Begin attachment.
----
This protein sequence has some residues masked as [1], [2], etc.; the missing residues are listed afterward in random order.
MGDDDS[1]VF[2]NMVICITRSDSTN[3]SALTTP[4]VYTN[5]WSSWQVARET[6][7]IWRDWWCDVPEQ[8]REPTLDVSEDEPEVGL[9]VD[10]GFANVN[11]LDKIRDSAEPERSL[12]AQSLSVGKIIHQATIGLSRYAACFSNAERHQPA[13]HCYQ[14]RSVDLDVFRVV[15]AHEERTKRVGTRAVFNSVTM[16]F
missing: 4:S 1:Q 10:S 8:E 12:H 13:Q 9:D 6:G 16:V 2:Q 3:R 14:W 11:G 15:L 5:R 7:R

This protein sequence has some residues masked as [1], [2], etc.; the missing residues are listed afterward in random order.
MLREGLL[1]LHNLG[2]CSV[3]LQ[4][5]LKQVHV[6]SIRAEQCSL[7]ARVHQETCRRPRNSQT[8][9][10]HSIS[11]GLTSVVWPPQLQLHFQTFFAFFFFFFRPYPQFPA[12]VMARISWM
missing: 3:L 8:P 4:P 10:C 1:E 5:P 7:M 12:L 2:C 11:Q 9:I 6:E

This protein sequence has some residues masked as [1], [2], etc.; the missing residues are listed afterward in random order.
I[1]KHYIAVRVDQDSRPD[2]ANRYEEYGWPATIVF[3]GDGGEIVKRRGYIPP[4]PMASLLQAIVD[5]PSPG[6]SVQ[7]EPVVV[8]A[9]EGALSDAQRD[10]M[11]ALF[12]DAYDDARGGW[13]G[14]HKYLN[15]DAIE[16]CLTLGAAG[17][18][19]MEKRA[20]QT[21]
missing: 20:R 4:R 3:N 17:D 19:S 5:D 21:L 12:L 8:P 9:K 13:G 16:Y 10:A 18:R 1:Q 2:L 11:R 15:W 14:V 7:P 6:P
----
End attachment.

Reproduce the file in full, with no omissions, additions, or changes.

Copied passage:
This protein sequence has some residues masked as [1], [2], etc.; the missing residues are listed afterward in random order.
MGDDDS[1]VF[2]NMVICITRSDSTN[3]SALTTP[4]VYTN[5]WSSWQVARET[6][7]IWRDWWCDVPEQ[8]REPTLDVSEDEPEVGL[9]VD[10]GFANVN[11]LDKIRDSAEPERSL[12]AQSLSVGKIIHQATIGLSRYAACFSNAERHQPA[13]HCYQ[14]RSVDLDVFRVV[15]AHEERTKRVGTRAVFNSVTM[16]F
missing: 4:S 1:Q 10:S 8:E 12:H 13:Q 9:D 6:G 16:V 2:Q 3:R 14:W 11:G 15:L 5:R 7:R

This protein sequence has some residues masked as [1], [2], etc.; the missing residues are listed afterward in random order.
MLREGLL[1]LHNLG[2]CSV[3]LQ[4][5]LKQVHV[6]SIRAEQCSL[7]ARVHQETCRRPRNSQT[8][9][10]HSIS[11]GLTSVVWPPQLQLHFQTFFAFFFFFFRPYPQFPA[12]VMARISWM
missing: 3:L 8:P 4:P 10:C 1:E 5:P 7:M 12:L 2:C 11:Q 9:I 6:E

This protein sequence has some residues masked as [1], [2], etc.; the missing residues are listed afterward in random order.
I[1]KHYIAVRVDQDSRPD[2]ANRYEEYGWPATIVF[3]GDGGEIVKRRGYIPP[4]PMASLLQAIVD[5]PSPG[6]SVQ[7]EPVVV[8]A[9]EGALSDAQRD[10]M[11]ALF[12]DAYDDARGGW[13]G[14]HKYLN[15]DAIE[16]CLTLGAAG[17][18][19]MEKRA[20]QT[21]
missing: 20:R 4:R 3:N 17:D 19:S 5:D 21:L 12:L 8:P 9:K 13:G 16:Y 10:A 18:R 1:Q 2:L 11:R 15:W 14:V 7:P 6:P